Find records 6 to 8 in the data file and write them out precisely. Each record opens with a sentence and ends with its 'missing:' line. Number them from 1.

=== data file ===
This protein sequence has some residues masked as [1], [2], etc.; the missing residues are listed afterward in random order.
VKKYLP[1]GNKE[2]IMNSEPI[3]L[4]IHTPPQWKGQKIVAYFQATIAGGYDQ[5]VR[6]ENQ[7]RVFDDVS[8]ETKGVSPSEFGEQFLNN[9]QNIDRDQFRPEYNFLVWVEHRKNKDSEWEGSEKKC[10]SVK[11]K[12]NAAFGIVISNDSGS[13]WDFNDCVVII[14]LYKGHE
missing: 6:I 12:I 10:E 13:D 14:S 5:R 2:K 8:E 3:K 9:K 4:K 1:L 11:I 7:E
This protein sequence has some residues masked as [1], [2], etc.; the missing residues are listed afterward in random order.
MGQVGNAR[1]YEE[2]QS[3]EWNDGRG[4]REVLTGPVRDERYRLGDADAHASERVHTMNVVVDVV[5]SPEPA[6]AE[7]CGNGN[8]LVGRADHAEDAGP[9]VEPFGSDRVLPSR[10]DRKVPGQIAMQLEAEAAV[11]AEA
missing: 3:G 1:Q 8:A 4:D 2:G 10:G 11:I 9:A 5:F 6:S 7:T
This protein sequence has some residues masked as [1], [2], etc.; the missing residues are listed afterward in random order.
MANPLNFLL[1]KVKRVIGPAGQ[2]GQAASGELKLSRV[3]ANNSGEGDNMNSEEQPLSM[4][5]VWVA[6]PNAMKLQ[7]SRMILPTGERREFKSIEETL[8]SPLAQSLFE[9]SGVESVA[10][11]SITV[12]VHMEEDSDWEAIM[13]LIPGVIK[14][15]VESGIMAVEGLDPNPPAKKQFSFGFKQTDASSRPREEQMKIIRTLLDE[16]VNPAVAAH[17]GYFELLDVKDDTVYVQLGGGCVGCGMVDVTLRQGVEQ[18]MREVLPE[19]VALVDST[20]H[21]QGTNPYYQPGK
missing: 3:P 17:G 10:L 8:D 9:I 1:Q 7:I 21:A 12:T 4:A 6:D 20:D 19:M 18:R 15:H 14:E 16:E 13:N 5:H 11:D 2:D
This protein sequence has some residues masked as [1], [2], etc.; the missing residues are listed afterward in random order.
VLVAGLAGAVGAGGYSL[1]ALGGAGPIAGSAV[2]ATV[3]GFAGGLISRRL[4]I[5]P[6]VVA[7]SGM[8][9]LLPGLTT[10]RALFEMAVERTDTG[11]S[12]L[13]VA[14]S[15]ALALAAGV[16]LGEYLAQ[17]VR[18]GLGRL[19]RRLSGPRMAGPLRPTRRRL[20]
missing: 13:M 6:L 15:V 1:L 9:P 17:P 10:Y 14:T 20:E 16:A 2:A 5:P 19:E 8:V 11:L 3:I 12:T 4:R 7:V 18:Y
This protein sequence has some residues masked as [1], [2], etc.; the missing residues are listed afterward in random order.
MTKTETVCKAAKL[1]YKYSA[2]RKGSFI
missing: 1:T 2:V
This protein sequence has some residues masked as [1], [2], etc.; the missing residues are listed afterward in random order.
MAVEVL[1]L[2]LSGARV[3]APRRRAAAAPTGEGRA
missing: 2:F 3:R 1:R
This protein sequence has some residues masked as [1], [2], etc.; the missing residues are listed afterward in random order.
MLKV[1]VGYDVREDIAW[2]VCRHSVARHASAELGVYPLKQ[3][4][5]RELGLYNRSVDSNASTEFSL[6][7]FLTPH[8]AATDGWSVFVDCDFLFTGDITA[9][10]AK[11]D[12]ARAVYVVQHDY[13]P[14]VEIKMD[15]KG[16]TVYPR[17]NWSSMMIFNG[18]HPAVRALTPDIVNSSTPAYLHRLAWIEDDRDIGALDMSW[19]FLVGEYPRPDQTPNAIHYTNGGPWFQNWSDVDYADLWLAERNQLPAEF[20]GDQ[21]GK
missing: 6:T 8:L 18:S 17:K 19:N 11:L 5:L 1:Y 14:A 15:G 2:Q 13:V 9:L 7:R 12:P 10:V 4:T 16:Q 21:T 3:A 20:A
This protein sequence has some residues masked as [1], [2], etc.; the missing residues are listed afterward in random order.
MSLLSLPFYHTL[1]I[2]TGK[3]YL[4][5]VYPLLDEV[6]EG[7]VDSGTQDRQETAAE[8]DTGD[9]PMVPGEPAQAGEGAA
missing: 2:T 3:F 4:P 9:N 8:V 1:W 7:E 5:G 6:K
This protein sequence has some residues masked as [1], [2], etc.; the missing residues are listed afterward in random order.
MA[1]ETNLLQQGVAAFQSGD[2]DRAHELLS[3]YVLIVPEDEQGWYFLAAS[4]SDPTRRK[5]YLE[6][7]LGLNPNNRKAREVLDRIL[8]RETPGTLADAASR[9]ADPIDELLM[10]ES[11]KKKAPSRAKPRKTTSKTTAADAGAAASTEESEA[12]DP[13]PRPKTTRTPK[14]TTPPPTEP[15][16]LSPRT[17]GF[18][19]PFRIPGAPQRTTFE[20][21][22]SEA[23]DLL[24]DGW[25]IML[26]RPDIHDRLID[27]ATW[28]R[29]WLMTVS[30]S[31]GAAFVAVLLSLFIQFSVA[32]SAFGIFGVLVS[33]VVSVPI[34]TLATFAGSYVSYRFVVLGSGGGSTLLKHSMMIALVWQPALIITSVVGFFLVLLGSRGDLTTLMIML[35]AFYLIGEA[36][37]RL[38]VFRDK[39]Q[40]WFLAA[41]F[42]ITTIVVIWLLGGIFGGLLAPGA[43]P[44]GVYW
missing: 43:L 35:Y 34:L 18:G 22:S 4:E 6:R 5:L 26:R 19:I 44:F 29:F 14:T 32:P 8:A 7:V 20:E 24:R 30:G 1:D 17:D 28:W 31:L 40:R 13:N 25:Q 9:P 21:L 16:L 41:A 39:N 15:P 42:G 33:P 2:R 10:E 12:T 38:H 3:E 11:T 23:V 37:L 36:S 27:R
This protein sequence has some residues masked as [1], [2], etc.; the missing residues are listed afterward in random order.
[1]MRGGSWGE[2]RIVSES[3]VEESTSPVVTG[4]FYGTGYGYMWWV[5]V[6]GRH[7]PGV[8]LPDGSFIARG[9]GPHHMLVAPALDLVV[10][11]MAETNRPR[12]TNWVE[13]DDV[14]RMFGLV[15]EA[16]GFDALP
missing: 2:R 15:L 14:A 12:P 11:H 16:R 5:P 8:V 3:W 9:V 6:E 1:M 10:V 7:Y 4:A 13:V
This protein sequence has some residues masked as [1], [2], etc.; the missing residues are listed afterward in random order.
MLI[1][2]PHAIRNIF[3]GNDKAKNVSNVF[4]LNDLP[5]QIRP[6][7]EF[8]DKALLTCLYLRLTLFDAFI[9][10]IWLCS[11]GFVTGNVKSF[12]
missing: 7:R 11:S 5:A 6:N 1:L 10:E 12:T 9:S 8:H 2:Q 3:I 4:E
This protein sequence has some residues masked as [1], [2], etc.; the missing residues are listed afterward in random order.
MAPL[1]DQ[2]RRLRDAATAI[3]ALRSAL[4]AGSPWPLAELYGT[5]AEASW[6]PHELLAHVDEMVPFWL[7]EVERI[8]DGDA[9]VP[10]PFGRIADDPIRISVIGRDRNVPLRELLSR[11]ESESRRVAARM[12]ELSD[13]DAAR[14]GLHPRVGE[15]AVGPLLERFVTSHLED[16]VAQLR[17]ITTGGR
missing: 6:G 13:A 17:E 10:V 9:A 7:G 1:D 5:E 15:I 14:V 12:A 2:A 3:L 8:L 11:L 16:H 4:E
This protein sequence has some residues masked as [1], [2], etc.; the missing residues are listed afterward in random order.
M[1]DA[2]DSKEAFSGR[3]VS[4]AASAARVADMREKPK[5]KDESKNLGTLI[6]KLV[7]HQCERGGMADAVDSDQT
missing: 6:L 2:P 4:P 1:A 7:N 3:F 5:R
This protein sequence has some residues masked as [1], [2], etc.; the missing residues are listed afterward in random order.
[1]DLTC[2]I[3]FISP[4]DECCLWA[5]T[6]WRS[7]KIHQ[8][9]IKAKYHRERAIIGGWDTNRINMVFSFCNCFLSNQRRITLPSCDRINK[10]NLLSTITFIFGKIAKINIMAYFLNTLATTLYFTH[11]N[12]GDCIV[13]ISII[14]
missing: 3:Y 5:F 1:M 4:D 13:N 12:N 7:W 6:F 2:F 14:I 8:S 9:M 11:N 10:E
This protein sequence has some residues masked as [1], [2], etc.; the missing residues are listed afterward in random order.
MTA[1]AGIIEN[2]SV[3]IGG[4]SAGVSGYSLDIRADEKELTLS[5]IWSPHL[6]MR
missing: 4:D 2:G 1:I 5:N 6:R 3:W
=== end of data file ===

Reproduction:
This protein sequence has some residues masked as [1], [2], etc.; the missing residues are listed afterward in random order.
MAVEVL[1]L[2]LSGARV[3]APRRRAAAAPTGEGRA
missing: 2:F 3:R 1:R
This protein sequence has some residues masked as [1], [2], etc.; the missing residues are listed afterward in random order.
MLKV[1]VGYDVREDIAW[2]VCRHSVARHASAELGVYPLKQ[3][4][5]RELGLYNRSVDSNASTEFSL[6][7]FLTPH[8]AATDGWSVFVDCDFLFTGDITA[9][10]AK[11]D[12]ARAVYVVQHDY[13]P[14]VEIKMD[15]KG[16]TVYPR[17]NWSSMMIFNG[18]HPAVRALTPDIVNSSTPAYLHRLAWIEDDRDIGALDMSW[19]FLVGEYPRPDQTPNAIHYTNGGPWFQNWSDVDYADLWLAERNQLPAEF[20]GDQ[21]GK
missing: 6:T 8:L 18:S 17:K 19:N 11:L 5:L 1:Y 14:A 15:G 2:Q 13:V 9:L 7:R 12:P 10:V 4:T 16:Q 21:T 3:A 20:A
This protein sequence has some residues masked as [1], [2], etc.; the missing residues are listed afterward in random order.
MSLLSLPFYHTL[1]I[2]TGK[3]YL[4][5]VYPLLDEV[6]EG[7]VDSGTQDRQETAAE[8]DTGD[9]PMVPGEPAQAGEGAA
missing: 2:T 3:F 4:P 9:N 8:V 1:W 7:E 5:G 6:K